Hacking the Process of Voir Dire

I love voir dire, you do indeed get to slug it out around culture war topics with a free hand. When I selected jurors (back when jury trials happened), I necessarily had to rely on crude stereotypes. So as a defense attorney, my preemptory strikes necessarily were used on cops and firefighters, and anyone else within the normie law&order penumbra. Every once in a while, I'd get a stand-out juror (from my perspective) who I knew would get struck by the prosecution, but their presence would be valuable because I'd use whatever controversial statements they made as an excuse to repeat it back to the pool.

Voir dire is also an opportunity to reframe the discussion and also subtly inject your own preferred narrative. Jury trial is much more restrictive about what you can and cannot say, but gloves are off during voir dire. Basically the only thing that would piss off a judge and prosecutor is if you ask something like "Hey kids, do you know what jury nullification is?"

I represented an illegal immigrant on their 2nd DUI charge. I recommended going to trial even though the case was a total loser because "fuck it, why not?". The guy was going to be deported anyways, and there's always a chance the junior state prosecutors might fuck up somehow. I was put in a delicate position during voir-dire; I wanted to screen out anyone who would be biased against my client by virtue of their ethnicity or immigration status, but I couldn't tip my hand. So the way I went about it was lean on the obvious fact that he needed an interpreter.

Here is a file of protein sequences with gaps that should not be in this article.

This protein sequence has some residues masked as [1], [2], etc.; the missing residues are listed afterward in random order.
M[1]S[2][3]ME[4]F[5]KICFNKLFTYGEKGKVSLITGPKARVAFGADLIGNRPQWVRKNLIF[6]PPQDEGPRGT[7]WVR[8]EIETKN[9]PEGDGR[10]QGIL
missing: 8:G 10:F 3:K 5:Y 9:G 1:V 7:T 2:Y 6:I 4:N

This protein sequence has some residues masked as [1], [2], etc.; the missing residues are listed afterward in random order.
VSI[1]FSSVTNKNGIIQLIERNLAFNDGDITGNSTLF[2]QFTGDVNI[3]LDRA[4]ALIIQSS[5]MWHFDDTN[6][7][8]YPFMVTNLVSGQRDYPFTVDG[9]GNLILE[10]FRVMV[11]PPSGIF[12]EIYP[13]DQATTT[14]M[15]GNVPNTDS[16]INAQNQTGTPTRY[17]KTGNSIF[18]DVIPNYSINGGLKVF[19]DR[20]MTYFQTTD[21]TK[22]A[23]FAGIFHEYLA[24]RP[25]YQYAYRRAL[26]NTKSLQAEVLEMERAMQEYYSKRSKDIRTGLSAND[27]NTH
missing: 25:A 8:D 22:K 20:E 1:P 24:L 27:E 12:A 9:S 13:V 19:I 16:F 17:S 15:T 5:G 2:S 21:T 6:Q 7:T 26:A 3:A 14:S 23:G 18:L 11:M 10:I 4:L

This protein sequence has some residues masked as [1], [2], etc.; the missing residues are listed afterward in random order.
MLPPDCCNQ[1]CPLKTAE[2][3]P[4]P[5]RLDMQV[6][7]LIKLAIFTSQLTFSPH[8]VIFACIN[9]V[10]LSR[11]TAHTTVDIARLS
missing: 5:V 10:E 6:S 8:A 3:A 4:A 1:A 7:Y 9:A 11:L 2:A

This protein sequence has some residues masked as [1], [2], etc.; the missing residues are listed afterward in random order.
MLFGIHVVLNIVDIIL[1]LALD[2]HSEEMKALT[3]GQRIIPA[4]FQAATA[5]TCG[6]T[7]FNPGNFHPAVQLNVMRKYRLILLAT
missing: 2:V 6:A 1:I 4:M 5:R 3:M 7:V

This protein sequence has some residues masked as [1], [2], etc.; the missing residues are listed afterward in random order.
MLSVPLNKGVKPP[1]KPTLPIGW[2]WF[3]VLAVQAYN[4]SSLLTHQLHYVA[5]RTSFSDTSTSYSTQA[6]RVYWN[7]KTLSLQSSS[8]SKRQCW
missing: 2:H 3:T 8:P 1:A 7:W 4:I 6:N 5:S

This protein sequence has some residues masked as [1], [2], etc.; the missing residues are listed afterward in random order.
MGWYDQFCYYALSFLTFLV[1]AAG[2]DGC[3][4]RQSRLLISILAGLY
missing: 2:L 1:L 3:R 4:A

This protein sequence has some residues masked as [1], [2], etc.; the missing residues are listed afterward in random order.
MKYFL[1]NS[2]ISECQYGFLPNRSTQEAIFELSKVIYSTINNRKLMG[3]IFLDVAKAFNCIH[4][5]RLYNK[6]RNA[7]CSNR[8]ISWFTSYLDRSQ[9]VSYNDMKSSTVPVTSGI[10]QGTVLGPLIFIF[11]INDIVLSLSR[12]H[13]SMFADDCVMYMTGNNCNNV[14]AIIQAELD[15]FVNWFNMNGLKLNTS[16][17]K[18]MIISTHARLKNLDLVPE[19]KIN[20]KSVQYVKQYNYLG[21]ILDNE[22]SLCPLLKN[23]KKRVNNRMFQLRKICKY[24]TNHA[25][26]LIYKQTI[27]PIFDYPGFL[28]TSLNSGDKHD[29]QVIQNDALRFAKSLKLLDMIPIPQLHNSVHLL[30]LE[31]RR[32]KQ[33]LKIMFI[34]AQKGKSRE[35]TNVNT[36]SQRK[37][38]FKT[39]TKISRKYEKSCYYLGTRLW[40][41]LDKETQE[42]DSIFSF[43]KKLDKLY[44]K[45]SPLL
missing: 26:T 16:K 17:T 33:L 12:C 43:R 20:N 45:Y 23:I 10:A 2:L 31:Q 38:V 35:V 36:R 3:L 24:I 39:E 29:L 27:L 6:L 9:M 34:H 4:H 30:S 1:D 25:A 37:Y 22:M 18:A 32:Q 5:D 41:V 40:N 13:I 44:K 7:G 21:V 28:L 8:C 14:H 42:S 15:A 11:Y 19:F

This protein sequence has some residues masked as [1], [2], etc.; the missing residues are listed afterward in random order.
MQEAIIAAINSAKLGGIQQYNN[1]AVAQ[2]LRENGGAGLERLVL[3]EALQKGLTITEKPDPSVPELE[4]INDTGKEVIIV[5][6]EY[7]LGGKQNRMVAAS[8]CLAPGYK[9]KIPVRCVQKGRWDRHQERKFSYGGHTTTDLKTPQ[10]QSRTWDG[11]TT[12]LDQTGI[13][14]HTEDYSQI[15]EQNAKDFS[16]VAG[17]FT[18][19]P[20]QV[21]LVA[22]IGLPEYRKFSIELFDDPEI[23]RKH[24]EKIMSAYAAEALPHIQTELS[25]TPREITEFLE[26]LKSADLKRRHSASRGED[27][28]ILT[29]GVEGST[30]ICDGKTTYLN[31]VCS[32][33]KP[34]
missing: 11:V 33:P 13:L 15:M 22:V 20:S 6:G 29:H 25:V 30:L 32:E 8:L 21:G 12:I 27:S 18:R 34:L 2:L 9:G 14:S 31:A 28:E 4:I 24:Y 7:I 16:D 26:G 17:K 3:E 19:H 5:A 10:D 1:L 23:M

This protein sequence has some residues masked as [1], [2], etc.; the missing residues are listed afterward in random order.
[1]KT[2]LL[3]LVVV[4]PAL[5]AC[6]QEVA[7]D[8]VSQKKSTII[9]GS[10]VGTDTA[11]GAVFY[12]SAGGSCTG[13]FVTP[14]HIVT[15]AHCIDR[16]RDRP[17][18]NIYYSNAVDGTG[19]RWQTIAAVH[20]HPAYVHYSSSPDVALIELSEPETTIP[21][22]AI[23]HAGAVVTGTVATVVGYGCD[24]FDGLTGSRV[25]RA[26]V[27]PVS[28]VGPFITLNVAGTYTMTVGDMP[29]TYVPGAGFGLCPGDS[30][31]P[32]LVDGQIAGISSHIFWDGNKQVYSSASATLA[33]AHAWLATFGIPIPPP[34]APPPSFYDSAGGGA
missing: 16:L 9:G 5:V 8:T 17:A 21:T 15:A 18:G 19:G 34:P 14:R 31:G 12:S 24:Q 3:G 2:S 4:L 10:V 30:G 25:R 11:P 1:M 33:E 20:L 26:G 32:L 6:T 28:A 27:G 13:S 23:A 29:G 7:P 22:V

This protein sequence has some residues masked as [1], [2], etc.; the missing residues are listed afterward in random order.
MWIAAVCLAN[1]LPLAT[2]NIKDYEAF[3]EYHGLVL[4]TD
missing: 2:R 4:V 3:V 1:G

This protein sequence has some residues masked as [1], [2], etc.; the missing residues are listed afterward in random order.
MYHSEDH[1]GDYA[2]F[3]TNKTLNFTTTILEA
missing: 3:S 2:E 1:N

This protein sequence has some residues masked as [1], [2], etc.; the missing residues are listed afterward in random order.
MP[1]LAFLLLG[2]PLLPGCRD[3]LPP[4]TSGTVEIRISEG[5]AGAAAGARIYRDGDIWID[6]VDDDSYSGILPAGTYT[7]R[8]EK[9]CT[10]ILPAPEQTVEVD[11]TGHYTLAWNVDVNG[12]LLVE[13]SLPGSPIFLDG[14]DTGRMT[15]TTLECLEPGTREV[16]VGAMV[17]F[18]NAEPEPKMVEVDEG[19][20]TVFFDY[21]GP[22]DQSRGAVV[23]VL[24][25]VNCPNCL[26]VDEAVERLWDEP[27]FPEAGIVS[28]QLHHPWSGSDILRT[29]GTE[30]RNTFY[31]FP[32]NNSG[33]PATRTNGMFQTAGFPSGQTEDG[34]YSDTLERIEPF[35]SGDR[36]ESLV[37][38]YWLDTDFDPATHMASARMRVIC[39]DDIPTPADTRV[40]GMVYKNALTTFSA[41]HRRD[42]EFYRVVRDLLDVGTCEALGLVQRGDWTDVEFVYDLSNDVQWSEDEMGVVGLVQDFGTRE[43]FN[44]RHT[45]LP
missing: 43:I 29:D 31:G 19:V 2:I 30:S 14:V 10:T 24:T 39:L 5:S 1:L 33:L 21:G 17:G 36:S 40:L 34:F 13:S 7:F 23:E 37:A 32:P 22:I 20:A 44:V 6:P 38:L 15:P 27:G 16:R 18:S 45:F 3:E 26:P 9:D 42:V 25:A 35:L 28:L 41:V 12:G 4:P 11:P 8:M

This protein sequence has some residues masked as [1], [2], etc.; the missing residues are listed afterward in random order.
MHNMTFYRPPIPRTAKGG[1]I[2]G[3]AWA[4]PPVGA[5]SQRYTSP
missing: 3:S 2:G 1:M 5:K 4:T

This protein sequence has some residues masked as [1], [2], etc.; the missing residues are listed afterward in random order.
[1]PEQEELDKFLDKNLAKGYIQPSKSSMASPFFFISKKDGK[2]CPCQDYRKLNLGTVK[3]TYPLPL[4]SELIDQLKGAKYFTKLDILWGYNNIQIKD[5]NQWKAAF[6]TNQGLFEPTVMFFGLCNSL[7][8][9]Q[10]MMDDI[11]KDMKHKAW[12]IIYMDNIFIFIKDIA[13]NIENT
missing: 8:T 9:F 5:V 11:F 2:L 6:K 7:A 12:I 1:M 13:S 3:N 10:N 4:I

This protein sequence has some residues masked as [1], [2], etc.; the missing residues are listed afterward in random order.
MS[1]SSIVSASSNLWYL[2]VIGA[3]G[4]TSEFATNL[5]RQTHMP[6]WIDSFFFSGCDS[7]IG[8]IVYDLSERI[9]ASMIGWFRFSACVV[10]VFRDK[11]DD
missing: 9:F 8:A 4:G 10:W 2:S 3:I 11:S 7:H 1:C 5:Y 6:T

Me: "As you have noticed, my client requires the assistance of an interpreter. Does anyone here think there are too many foreigners in this country?"

[this shows you an example of how blunt you can be during voir dire].

Of course I'm in the suburbs of a deep blue bastion, and people are way too polite to answer in the affirmative, but one brave soul demurred and gave me exactly the opening I was looking for.

Him: "Not all foreigners, but I do think there are too many illegal immigrants here."

Me: "Oh that's an interesting point, who else thinks there are too many illegal immigrants in this country?"

At which point half the venire raised their hands, and I hurriedly tried to mark up as many names as I could. I got to screen for people who had anti-immigrant sentiments without completely tipping everyone off that my client is an illegal immigrant. When the trial actually starts, what we'd be able to talk about would be strictly limited. The prosecutor can't bring up my client's immigration status (irrelevant and prejudicial), but obviously it's still going to be on the jury's mind. So under the pretext of screening for police bias, I asked the venire to imagine they were on vacation in a foreign country and how they'd feel if they were pulled over and were questioned in a foreign language. The point of the question was to remind them how stressful police encounters can be, but I gather that a nonzero portion of the venire perhaps assumed that my client was on vacation here when he got pulled over.

Voir dire is fun. I miss it.